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Re: [pct-l] Various

Well, I may be in the minority, but I enjoyed the clearcuts.  I like seeing
the trees growing and the process of regeneration,the tremendous resiliance
of the natural world, I like the views and the huckleberries, there were
more animals and birds, and there was SUN and autumn colors. There seemed
to be only one area that had a lot of continuous clearcuts and that was a
40 mile area just South  of Snoqualmie pass.

If anything I would have preferred a little more civilization on the PCT. 
the PCT rarely walks along rivers, through meadows, or near lakes.  MOst of
it is not above timberline, that means that you are walking in woods a lot.
 After a lot of this, a clearcut was a relief for me.  There are a lot of
natural clearcuts that are caused by mudflows, burns, windstorms, soil
infertility , lava flows,etc.

I am thinking about hiking the first 500 miles of the PCT next spring.  It
was probably the most interlaced with roads and people, but I like that
now.  It helps to root the PCT in a certain realism for me.  I learned to
love the way the trail came down to a resupply place; where it was this
piece of "wilderness" coming to sit by the river and by people momentarily,
only to leave and wind around the higher realms thereafter.


> From: David B. Stockton <davstock@tiac.net>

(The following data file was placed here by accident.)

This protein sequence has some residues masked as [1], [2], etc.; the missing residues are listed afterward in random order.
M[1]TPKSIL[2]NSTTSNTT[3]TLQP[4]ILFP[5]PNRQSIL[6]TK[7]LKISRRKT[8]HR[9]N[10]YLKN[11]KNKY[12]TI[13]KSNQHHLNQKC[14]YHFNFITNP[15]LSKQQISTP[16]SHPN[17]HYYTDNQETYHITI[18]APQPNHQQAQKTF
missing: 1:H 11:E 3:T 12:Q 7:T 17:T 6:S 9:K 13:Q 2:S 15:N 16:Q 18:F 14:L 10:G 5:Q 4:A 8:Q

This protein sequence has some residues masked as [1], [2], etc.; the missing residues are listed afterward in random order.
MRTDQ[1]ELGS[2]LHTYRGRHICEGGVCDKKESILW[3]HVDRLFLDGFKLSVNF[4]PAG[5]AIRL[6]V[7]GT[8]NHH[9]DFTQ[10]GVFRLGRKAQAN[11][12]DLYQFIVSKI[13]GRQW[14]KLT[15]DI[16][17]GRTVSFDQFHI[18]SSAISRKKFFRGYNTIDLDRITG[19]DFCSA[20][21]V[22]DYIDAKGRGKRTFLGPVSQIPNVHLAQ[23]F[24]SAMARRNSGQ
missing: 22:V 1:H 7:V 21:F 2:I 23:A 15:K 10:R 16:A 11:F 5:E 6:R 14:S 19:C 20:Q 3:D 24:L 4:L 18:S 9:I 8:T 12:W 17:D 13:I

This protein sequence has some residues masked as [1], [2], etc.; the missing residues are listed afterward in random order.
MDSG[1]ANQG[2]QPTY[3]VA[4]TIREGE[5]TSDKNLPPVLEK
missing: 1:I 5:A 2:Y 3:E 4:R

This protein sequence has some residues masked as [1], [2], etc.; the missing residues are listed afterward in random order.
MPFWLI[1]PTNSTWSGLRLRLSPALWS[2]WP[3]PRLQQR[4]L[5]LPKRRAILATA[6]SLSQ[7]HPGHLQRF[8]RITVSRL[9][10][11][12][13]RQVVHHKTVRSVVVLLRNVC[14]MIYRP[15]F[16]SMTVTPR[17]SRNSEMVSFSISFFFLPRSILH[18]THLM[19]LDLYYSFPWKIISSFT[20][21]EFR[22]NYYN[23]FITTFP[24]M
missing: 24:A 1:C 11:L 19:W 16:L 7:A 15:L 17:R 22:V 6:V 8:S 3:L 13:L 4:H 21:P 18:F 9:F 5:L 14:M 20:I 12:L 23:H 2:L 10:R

> To: 'pct-l@backcountry.net'
> Subject: [pct-l] Various
> Date: Tuesday, October 19, 1999 5:19 AM
> Joanne Lennox said:
> <snip>
> They are like two separate realities, both
> diminishing the other, like having two lovers that can not, can never
> about each other.
> <snip>
> That is how I feel right now about preparing (still) for the PCT, and my 
> job.  Both are interesting, and challenging; each (if they knew; if I 
> allowed them to know) jealous of the other; each wants to consume my
> life and concentration and loyalty; and (though they don't know) each
> the other for its very existence.
> Digest # 908 was one of the best I've read; appreciate the stories.
> Lately I've been wondering if (with all the talk of clearcuts and 
> unnecessary picnic tables and unwanted views of eroded earth) the PCT is 
> still worth it; if perhaps while I still have the time I should switch, 
> perhaps to the CDT.  Anyone who's done the PCT thru-hike lately (last 
> couple of years) have an opinion?  I've been starting to get the feeling 
> that, for too much of it, the walk will be like hiking Florida to Maine
> the shoulder of I-95, without the convenience of fireworks stores and the

> Mexican Sombrero restaurant.
> -- Dave
> David B. Stockton
> davstock@tiac.net
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